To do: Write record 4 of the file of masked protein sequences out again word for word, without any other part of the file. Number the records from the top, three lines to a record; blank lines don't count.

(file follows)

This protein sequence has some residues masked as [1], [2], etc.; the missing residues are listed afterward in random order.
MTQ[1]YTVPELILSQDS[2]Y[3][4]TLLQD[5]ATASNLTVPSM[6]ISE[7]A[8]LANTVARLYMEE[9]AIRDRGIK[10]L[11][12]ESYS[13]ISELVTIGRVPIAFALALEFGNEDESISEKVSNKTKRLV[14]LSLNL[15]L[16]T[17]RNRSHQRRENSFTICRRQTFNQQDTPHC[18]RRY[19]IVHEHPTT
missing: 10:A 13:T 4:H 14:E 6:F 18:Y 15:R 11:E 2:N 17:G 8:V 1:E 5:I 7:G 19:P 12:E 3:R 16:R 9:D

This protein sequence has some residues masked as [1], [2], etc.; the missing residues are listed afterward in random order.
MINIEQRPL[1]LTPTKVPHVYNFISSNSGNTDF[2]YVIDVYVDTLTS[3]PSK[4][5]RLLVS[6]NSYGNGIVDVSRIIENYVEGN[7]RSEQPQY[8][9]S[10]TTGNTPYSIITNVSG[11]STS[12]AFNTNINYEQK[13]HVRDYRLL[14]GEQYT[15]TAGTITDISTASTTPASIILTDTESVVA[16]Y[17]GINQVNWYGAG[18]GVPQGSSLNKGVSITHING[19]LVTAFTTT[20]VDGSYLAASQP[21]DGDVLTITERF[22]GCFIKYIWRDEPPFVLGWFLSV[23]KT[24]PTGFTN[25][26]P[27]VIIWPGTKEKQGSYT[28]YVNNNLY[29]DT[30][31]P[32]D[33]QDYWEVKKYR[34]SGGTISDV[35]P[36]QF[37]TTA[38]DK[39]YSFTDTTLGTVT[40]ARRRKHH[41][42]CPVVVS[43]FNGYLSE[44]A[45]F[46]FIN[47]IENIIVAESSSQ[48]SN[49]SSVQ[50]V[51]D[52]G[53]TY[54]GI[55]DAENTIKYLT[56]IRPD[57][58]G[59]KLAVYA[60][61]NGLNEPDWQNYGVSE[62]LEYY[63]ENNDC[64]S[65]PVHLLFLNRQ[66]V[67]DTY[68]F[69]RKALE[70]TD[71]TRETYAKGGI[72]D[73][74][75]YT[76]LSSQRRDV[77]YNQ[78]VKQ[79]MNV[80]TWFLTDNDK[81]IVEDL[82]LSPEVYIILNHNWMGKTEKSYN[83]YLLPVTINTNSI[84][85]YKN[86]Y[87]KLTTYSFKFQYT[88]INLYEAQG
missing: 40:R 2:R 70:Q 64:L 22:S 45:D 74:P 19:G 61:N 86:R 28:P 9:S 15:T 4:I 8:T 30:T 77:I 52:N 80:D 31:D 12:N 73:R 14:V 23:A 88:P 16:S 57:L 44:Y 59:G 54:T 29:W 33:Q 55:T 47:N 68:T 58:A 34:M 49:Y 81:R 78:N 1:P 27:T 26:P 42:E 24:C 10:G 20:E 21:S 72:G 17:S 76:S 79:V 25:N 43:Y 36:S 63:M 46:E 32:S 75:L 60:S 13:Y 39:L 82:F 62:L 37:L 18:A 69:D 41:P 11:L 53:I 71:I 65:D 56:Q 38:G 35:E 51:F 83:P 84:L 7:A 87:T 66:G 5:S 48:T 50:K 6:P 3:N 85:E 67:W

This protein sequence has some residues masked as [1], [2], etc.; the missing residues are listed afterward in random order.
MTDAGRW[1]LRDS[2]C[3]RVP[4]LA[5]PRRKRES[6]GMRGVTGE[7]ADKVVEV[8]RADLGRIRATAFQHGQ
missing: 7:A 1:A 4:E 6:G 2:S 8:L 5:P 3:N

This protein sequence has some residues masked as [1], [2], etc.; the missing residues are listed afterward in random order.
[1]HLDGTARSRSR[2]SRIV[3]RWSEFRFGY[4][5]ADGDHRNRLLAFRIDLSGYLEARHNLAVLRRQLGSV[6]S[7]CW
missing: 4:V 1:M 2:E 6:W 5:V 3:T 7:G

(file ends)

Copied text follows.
This protein sequence has some residues masked as [1], [2], etc.; the missing residues are listed afterward in random order.
[1]HLDGTARSRSR[2]SRIV[3]RWSEFRFGY[4][5]ADGDHRNRLLAFRIDLSGYLEARHNLAVLRRQLGSV[6]S[7]CW
missing: 4:V 1:M 2:E 6:W 5:V 3:T 7:G